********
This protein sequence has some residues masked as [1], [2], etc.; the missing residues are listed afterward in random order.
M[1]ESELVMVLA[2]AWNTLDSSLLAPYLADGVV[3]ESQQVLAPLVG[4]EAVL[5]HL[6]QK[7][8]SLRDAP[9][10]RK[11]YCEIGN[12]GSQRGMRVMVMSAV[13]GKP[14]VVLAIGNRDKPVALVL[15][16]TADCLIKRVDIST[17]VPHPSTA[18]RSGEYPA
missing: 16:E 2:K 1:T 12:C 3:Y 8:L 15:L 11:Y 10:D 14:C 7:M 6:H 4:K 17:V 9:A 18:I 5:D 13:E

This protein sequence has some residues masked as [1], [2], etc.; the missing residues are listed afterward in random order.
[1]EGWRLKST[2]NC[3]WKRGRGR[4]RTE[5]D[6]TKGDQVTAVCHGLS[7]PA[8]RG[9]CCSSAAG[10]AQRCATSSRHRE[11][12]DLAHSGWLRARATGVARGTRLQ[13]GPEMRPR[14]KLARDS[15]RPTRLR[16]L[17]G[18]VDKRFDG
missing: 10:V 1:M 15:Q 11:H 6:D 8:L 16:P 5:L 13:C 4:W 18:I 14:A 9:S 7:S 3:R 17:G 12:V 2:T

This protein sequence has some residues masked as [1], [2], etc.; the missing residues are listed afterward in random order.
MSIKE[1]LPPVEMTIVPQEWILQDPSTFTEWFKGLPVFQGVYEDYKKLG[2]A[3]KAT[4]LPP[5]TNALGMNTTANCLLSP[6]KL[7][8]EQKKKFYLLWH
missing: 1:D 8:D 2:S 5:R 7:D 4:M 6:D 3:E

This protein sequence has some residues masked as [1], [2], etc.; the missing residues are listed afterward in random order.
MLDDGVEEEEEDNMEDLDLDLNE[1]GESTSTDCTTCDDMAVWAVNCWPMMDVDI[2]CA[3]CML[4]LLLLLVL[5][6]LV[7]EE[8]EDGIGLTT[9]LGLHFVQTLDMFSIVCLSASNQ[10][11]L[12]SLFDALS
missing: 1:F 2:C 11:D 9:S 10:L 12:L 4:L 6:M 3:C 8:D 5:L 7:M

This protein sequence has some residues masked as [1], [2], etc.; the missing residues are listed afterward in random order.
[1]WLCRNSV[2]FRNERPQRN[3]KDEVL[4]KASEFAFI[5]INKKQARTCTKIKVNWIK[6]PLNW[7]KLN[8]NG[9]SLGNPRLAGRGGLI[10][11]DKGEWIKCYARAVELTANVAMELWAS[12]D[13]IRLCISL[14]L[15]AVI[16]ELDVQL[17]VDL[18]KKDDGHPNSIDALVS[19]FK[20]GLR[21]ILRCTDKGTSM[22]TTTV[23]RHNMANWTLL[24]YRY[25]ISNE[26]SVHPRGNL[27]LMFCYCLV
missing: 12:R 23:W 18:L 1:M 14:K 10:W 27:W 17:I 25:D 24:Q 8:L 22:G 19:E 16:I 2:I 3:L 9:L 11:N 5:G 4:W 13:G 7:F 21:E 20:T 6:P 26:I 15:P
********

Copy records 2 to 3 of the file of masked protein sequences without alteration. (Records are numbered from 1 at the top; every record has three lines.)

This protein sequence has some residues masked as [1], [2], etc.; the missing residues are listed afterward in random order.
[1]EGWRLKST[2]NC[3]WKRGRGR[4]RTE[5]D[6]TKGDQVTAVCHGLS[7]PA[8]RG[9]CCSSAAG[10]AQRCATSSRHRE[11][12]DLAHSGWLRARATGVARGTRLQ[13]GPEMRPR[14]KLARDS[15]RPTRLR[16]L[17]G[18]VDKRFDG
missing: 10:V 1:M 15:Q 11:H 6:D 8:L 16:P 5:L 13:C 4:W 18:I 14:A 9:S 7:S 3:R 17:G 12:V 2:T

This protein sequence has some residues masked as [1], [2], etc.; the missing residues are listed afterward in random order.
MSIKE[1]LPPVEMTIVPQEWILQDPSTFTEWFKGLPVFQGVYEDYKKLG[2]A[3]KAT[4]LPP[5]TNALGMNTTANCLLSP[6]KL[7][8]EQKKKFYLLWH
missing: 1:D 8:D 2:S 5:R 7:D 4:M 6:D 3:E